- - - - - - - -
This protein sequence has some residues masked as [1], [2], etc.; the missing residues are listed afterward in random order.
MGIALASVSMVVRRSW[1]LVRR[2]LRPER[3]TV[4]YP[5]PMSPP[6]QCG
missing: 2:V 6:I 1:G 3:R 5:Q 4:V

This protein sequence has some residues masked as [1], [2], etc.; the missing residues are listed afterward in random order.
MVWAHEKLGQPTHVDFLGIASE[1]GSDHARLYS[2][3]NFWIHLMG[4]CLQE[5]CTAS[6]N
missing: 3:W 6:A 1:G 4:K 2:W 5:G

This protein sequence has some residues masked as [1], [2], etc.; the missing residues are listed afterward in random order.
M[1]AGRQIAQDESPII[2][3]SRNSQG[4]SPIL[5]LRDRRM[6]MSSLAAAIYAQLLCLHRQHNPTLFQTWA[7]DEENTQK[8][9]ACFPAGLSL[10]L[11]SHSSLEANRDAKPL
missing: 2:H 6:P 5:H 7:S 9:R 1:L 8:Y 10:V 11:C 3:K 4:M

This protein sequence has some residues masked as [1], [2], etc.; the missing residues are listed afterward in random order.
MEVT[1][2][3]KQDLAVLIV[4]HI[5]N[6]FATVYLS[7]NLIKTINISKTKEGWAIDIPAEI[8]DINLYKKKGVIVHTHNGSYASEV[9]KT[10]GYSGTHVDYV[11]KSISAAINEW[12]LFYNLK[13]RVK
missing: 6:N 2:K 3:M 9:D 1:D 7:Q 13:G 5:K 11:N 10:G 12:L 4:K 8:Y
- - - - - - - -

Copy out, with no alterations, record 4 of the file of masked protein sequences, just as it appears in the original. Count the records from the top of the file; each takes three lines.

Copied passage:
This protein sequence has some residues masked as [1], [2], etc.; the missing residues are listed afterward in random order.
MEVT[1][2][3]KQDLAVLIV[4]HI[5]N[6]FATVYLS[7]NLIKTINISKTKEGWAIDIPAEI[8]DINLYKKKGVIVHTHNGSYASEV[9]KT[10]GYSGTHVDYV[11]KSISAAINEW[12]LFYNLK[13]RVK
missing: 6:N 2:K 3:M 9:D 1:D 7:Q 13:G 5:K 11:N 10:G 12:L 4:K 8:Y